Malcolm Wallop, RIP

Former Wyoming Senator Malcolm Wallop died yesterday at the age of 78.  Wallop was one of the great unsung heroes of the modern conservative movement.  He tended to be overlooked because he was not a flamboyant media hound or a lightning rod like Jesse Helms.  To the contrary, he was a behind-the-scenes workhorse.

Where to begin recounting Wallop’s greatness?  He was, in some ways, the father of Reagan’s Strategic Defense Initiative.  Starting the late 1970s, before Reagan was president and when Wallop was the ranking Republican on the Senate Intelligence Committee, he began advocating that the U.S. revive missile defense.  He mastered more than the politics of it; he mastered much of the scientific detail (with the supremely able assistance of another of my heroes, his staffer Angelo Codevilla).  Wallop was also a trenchant critic of arms control, and wrote several good books on the issue.

His election to the Senate in 1976 featured one of the great all time TV spots.  It opened with a shot of the windswept Wyoming plain, with a voiceover explaining that new OSHA regulations required that a toilet be placed within 100 feet of every worker.  Then, a cowboy on horseback rides into the frame—with a commode strapped to the side of the horse.  It was devastatingly effective.  If it exists on YouTube, I cannot find it, though perhaps it is in one of the various online archives of TV political spots.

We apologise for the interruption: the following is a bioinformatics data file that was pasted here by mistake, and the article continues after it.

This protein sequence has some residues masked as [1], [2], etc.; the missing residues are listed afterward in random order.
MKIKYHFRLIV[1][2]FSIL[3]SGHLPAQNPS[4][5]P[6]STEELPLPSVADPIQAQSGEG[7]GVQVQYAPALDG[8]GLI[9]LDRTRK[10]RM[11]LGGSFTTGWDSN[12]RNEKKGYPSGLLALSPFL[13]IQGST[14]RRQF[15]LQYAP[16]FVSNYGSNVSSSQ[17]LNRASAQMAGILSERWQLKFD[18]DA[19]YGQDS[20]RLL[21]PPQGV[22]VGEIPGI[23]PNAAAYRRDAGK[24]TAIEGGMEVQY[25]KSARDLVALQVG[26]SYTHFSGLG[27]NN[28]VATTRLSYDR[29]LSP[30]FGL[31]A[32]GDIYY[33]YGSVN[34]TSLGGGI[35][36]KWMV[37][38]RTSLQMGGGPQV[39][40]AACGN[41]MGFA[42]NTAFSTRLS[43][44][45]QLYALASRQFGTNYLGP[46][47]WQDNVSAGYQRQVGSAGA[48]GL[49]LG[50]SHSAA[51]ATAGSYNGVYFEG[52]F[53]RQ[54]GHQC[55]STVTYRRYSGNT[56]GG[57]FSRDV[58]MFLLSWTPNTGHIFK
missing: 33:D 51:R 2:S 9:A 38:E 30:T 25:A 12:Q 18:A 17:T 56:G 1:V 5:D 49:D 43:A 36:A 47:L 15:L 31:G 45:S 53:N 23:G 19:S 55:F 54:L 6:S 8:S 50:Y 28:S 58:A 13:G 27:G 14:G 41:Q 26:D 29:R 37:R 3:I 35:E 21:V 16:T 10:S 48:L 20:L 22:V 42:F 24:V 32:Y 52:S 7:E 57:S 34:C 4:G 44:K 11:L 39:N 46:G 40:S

Several years ago I had the privilege of speaking along with Sen. Wallop at Hillsdale College, after which we shared the three-day stagecoach ride two-hour car ride to the Detroit airport.  We shared one of those once-in-a-lifetime wide-ranging conversations.  He told me at great length about his interactions with Reagan over missile defense, and many other things besides (including how he didn’t think much of his fellow Wyoming Senator Alan Simpson).  I was also acquainted with his widow, Isabel, because she had worked at AEI a few years ago.  I knew he had been ill for some time; we were supposed to be at dinner together at a mutual friend’s house a year or so ago, but he had to cancel at the last minute.  Kind thoughts to Isabel and his four children.

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